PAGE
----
Post edited by Grond0 on
    JuliusBorisovjessejmcmonico
  • semiticgodsemiticgod Member, Moderator Posts: 14,094
    That seems to match my experience with kiting, since I've found that running away at the wrong time can mysteriously remove an attack per round, and it's nearly impossible to prevent that from happening because the timing is partly random.

    I've also noticed evidence that the round timer starts when you give the order to attack; not when an attack roll is made or even when the target is within range. I once ordered a character to attack an enemy while dual-wielding, and since it took several seconds to actually make an attack roll, the character struck with the off-hand weapon first, because the main hand attacks were lost.

    JuliusBorisovjessejmcmonico
  • gorgonzolagorgonzola Member Posts: 3,361
    i was running some tests puzzled by this thread and i noticed something weird.
    aerie dw under regular haste:
    expected behavior 2 attacks with main hand and 1 with off hand every 6 sec.
    results of test is 1 3 sec round with oh attack followed by mh attack, followed by 1 3 sec round with oh attack. over and over.
    this happens both if the mh weapon is faster than the oh one and if the opposite is true, the speed factor of weapon seems to not affect which hand attacks first.
    if i throw in also some spellcasting the thing becomes even more complicated. the weapons used have sf of 2 and 3, after the first 2 attacks she is able to cast a magic missile before the end of the round, ordering her to attack again the next 3 sec round she performs the oh attack, just as the test without casting, but then if ordered to cast again she cast and then the round never ends.
    autopause on round end used to see the end of each round.

    if i am not wrong the splitting of the round into 2 of 1/2 duration was introduced by EE, probably to avoid that all the attacks are performed by the mh but the last one that is with the oh.
    judging by the results of my test the thing seems to not work properly as now in some cases like the one tested by me the oh gets more attack than the mh and as to have 2 3 sec lasting rounds instead of a 6 sec one gives problems possibly cause the apr and the 1 spell/round refer to a 6 sec one but that one is replaced by 2 short ones.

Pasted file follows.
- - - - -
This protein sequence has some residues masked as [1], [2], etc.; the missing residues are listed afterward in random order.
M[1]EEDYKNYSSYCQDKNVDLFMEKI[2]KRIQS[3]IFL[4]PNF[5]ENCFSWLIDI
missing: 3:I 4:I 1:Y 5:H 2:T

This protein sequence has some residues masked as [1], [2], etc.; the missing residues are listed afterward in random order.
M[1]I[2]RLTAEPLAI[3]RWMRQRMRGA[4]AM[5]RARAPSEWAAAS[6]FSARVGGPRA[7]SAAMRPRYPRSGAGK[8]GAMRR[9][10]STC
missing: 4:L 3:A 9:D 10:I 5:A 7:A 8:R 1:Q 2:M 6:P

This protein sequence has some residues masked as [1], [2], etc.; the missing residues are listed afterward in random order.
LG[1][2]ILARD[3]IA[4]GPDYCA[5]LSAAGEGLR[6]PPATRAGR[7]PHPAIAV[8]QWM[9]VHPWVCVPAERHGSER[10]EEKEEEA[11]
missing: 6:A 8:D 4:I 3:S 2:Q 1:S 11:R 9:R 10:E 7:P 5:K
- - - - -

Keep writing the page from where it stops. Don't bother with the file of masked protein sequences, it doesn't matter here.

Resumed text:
JuliusBorisovjessejmc
  • Grond0Grond0 Member Posts: 5,852
    I think the halving of the round length goes back to vanilla - as does the preference for the extra attack by the off-hand. I vaguely recall seeing an engine explanation for the latter behavior a long time ago - possibly from @kjeron?

    Autopause on round end is a bit of a strange one because as is discussed above rounds don't really exist in BG. The autopause often kicks in at the point a timer is about to start, rather than when it stops (I think on the grounds it assumes that's the end of a previous round even where there was no timer running at that point). If you didn't order another attack after the second magic missile then there would be no further action to trigger the autopause (to show when the new timer is about to begin).

    gorgonzolajessejmc
  • kjeronkjeron Member Posts: 2,151
    gorgonzola wrote: »
    i was running some tests puzzled by this thread and i noticed something weird.
    aerie dw under regular haste:
    expected behavior 2 attacks with main hand and 1 with off hand every 6 sec.
    results of test is 1 3 sec round with oh attack followed by mh attack, followed by 1 3 sec round with oh attack. over and over.
    That's normal.
    Haste reduces the attack round timer from 6s to 3s - this is not EE specific.
    As long as you attack uninterrupted (and don't have 0 APR):
    - At least one mainhand attack occurs every 2-round period.
    - Offhand attacks always occur in equal amounts over a 2-round period.
    - With an offhand weapon, if you have 3/2 APR unhasted or 3 APR hasted, you will attack once with mainhand every other round, and once with the offhand every round, and always with the offhand first.
    - With an offhand weapon, if you have 1 APR unhasted, you will attack ONLY with the mainhand, once every round.
    - All other values allow giving the offhand one attack every round with the rest (equal or more) going to the mainhand.

    gorgonzolaGrond0jessejmc
  • GoidaGoida Member Posts: 118
    Here is a small mod that introduces random speed adjustments for spells, weapons and character speed every fighting round: https://forums.beamdog.com/discussion/62465/initiative-mod